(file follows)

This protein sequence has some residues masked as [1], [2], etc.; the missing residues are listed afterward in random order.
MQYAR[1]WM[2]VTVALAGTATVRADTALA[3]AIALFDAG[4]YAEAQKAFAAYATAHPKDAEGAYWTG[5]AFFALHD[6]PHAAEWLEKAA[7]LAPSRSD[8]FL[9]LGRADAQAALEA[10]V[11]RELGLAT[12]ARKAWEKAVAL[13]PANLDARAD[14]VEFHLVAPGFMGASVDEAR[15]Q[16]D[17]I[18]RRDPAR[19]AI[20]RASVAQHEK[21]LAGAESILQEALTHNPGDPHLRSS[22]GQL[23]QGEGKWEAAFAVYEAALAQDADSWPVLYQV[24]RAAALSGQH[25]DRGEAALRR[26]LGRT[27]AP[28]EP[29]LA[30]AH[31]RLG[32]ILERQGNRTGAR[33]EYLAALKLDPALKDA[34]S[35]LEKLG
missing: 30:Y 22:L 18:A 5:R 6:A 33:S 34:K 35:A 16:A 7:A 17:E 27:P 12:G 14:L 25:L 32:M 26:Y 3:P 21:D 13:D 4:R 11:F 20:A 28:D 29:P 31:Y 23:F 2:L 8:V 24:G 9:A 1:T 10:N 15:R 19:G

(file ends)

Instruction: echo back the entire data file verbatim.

This protein sequence has some residues masked as [1], [2], etc.; the missing residues are listed afterward in random order.
MQYAR[1]WM[2]VTVALAGTATVRADTALA[3]AIALFDAG[4]YAEAQKAFAAYATAHPKDAEGAYWTG[5]AFFALHD[6]PHAAEWLEKAA[7]LAPSRSD[8]FL[9]LGRADAQAALEA[10]V[11]RELGLAT[12]ARKAWEKAVAL[13]PANLDARAD[14]VEFHLVAPGFMGASVDEAR[15]Q[16]D[17]I[18]RRDPAR[19]AI[20]RASVAQHEK[21]LAGAESILQEALTHNPGDPHLRSS[22]GQL[23]QGEGKWEAAFAVYEAALAQDADSWPVLYQV[24]RAAALSGQH[25]DRGEAALRR[26]LGRT[27]AP[28]EP[29]LA[30]AH[31]RLG[32]ILERQGNRTGAR[33]EYLAALKLDPALKDA[34]S[35]LEKLG
missing: 30:Y 22:L 18:A 5:R 6:A 33:S 34:K 35:A 16:A 7:A 17:E 27:P 12:G 14:L 25:L 32:M 26:Y 3:P 21:D 13:D 4:R 11:F 20:A 28:D 29:P 31:Y 23:F 2:L 8:V 24:G 9:A 1:T 10:N 15:R 19:G